Leszek Kolakowski, a Polish philosopher and historian whose decision to disavow Marxism pushed him into exile and made him an inspiration for his nation's struggle against communism, has died. He was 81.
A death announcement placed by his family in the Gazeta Wyborcza
newspaper on Saturday said he died Friday in Oxford, England, where
he had lived for decades, "after a sudden, short disease." It
gave no further details.
His death has elicited an outpouring of eulogistic remembrance
in Poland, where he was respected for his academic achievements and
his opposition to communism.
Poland's Foreign Minister Radek Sikorski said Monday that
Kolakowski's body would be returned to the country and buried with
military honors. He did not set a date. Parliament held a moment of
silence for him on Friday.
"For decades he has been the symbol and moral authority of a
Poland that is spiritually sovereign, that defies enslavement, of a
Poland of free thought and unbending soul," wrote Adam Michnik,
Gazeta Wyborcza's editor and a communist-era activist imprisoned
for his resistance.
In exile - first at the University of California, Berkeley, and then Oxford University - Kolakowski wrote books on the history of
ideas, culminating in his most influential work, "Main Currents of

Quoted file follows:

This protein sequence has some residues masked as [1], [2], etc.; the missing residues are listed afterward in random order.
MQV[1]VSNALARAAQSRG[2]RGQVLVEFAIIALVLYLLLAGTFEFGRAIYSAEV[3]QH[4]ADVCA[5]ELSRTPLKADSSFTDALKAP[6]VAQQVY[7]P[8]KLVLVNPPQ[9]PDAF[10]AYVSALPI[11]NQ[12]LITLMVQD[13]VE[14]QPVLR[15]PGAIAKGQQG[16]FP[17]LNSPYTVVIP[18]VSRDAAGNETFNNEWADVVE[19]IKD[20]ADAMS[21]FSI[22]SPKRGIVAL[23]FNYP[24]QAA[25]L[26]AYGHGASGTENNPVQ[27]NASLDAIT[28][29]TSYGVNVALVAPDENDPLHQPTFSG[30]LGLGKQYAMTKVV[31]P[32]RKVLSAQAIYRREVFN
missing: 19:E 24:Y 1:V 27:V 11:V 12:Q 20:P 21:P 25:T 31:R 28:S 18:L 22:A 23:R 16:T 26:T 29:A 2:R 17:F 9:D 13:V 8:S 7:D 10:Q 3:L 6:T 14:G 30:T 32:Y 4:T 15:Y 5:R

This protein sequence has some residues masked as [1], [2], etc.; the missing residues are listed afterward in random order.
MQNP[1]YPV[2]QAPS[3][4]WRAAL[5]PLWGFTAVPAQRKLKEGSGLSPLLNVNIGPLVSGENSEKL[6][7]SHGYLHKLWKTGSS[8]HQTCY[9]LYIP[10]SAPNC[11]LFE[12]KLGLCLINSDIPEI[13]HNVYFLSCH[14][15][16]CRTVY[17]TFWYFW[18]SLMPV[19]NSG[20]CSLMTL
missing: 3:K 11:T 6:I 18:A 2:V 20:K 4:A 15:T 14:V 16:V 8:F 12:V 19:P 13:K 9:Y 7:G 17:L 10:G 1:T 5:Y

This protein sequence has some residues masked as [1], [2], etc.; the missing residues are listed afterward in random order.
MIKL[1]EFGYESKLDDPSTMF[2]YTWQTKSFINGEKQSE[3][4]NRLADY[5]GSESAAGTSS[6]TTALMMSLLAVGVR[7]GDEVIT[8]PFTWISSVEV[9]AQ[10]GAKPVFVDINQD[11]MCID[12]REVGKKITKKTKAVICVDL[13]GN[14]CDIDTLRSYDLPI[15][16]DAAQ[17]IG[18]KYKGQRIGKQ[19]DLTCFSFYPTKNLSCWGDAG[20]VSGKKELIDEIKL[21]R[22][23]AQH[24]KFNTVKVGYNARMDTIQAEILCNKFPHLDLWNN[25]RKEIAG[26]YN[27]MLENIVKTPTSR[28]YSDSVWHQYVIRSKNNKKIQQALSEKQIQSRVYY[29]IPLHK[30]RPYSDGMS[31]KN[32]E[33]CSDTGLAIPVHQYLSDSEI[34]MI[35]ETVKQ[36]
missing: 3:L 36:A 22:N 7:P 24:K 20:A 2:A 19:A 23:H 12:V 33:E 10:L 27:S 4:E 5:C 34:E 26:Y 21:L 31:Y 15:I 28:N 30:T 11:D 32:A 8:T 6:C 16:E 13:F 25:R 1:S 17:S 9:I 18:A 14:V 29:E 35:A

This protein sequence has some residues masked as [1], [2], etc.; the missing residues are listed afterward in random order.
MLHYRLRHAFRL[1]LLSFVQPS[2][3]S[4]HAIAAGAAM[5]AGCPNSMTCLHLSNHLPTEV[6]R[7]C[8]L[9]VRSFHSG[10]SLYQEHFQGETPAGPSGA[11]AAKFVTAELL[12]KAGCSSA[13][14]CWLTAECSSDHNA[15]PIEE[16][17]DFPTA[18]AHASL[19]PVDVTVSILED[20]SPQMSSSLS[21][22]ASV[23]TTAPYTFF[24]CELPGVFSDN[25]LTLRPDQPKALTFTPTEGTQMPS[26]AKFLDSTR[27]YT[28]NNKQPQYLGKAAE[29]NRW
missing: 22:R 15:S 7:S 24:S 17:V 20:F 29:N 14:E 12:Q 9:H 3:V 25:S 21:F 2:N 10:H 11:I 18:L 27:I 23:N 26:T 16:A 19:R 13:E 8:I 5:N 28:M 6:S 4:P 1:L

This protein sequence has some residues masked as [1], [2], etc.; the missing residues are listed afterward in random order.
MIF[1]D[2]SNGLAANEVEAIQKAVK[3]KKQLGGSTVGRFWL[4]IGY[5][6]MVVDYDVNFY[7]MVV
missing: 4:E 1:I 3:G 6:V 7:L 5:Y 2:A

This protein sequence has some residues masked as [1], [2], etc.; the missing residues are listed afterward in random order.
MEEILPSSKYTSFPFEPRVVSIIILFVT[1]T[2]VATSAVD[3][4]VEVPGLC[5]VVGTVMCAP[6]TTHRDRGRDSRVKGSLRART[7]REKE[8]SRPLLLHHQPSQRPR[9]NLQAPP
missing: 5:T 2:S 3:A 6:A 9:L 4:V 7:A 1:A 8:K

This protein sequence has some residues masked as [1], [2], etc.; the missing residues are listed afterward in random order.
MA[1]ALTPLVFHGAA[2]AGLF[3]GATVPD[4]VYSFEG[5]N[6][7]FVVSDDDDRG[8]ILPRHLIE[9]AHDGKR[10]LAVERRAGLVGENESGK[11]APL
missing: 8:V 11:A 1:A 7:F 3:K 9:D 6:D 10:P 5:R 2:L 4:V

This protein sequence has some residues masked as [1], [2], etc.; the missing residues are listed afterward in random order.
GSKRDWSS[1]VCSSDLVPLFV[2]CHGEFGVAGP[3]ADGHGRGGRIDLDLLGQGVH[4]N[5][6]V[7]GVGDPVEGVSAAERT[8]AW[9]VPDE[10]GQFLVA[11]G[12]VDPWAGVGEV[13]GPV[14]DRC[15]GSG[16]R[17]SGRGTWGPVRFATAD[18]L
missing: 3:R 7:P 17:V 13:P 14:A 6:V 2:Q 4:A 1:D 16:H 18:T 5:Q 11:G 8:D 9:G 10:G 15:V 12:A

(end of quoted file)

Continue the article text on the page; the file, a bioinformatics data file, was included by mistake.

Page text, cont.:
Marxism." Published in 1978, the book described Marxism as "the
greatest fantasy of our century" and said that the ideology
"began in a Promethean humanism and culminated in the monstrous
tyranny of Stalin."
Though in exile for a decade at that point, that work and others
circulated in underground editions and helped to shape the views of
Poland's anti-communist intellectuals and Lech Walesa's Solidarity
movement in the 1980s, which helped trigger the collapse of
communism in Poland.
Kolakowski was born on Oct. 23, 1927, in Radom, Poland. During
World War II, Nazi Germany occupied the country and closed down
schools, part of Hitler's policy of reducing the country's Slavic
population to abject slavery. Kolakowski, in those years, continued
studying on his own, attending an underground high school.
After the war, he graduated from Warsaw University in 1953 and
began a career as a professor and member of the Communist Party. He
soon grew disillusioned with communist ideology and appealed for a
more democratic version of socialism, putting him on a collision
course with the Soviet-backed authorities.
In 1956, during a political thaw after Stalin's death,
Kolakowski and a small group of communist intellectuals started
Straight Talk, a lively journal of critical Marxist theory. The
party leadership branded Kolakowski a "revisionist" and Straight
Talk survived only a year before it was banned.
A 1966 university lecture in which Kolakowski accused
authorities of breaking promises to the Polish people cost him his
party card. He lost his professorship two years later and left
Poland, joining other Soviet bloc philosophers forced into exile
for their views.
Zbigniew Brzezinski, national security adviser to former U.S.
President Jimmy Carter, was quoted by the news agency PAP as
praising Kolakowski as "not only a remarkable philosopher" but
also as a Marxist revisionist who revealed the "ideological
bankruptcy of communism" and helped bring about democracy in
Besides the funeral in Poland, Britain's All Souls College,
where he was an honorary fellow, said there will be a Requiem Mass
in his honor Aug. 1 at Holy Rood Church in Oxford.
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